About three years ago, Consuela inherited a giant .NET project. It was… not good. To communicate how “not good” it was, Consuela had a lot of possible submissions. Sending the worst code might be the obvious choice, but it wouldn’t give a good sense of just how bad the whole thing was, so they opted instead to find something that could roughly be called the “median” quality.

This is a stored procedure that is roughly about the median sample of the overall code. Half of it is better, but half of it gets much, much worse.

CREATE proc [dbo].[usermgt_DeleteUser]
    @ssoid uniqueidentifier
    declare @username nvarchar(64)
    select @username = Username from Users where SSOID = @ssoid
    if (not exists(select * from ssodata where ssoid = @ssoid))
        insert into ssodata (SSOID, UserName, email, givenName, sn)
        values (@ssoid, @username, 'Email@email.email', 'Firstname', 'Lastname')
        delete from ssodata where ssoid = @ssoid
    else begin
      RAISERROR ('This user still exists in sso', 10, 1)

Let’s talk a little bit about names. As you can see, they’re using an “internal” schema naming convention- usermgt clearly is defining a role for a whole class of stored procedures. Already, that’s annoying, but what does this procedure promise to do? DeleteUser.

But what exactly does it do?

Well, first, it checks to see if the user exists. If the user does exist… it raises an error? That’s an odd choice for deleting. But what does it do if the user doesn’t exist?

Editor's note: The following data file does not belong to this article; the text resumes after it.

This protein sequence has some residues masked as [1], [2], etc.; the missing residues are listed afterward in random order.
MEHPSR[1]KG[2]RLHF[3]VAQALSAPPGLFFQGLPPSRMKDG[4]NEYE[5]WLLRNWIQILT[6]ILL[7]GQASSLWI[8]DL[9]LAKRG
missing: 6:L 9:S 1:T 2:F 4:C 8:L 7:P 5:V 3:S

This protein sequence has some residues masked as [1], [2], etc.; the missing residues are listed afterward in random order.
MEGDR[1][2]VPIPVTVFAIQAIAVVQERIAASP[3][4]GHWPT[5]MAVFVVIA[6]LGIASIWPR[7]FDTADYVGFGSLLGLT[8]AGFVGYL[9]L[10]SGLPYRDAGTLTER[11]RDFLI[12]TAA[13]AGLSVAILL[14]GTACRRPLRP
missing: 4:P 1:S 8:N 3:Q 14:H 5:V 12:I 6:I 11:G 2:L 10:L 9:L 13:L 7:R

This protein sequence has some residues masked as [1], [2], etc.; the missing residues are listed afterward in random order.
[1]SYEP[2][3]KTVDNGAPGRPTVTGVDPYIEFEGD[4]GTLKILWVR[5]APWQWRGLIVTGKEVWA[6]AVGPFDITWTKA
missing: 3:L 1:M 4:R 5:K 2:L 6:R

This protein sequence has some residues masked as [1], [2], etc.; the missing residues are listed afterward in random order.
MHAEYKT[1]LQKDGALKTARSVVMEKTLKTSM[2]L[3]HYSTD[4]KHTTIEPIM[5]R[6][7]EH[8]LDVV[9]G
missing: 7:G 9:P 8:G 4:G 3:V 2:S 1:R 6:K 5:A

It creates a user with that ID, then deletes it.

Not only is this method terribly misnamed, it also seems to be utterly useless. At best, I think they’re trying to route around some trigger nonsense, where certain things happen ON INSERT and then different things happen ON DELETE. That’d be a WTF on its own, but that’s possibly giving this more credit than it deserves, because that assumes there’s a reason why the code is this way.

Consuela adds a promise, which hopefully means some follow-ups:

If you had access to the complete codebase, you would not EVER run out of new material for codesod. It’s basically a huge collection of “How Not To” on all possible layers, from single lines of code up to the complete architecture itself.

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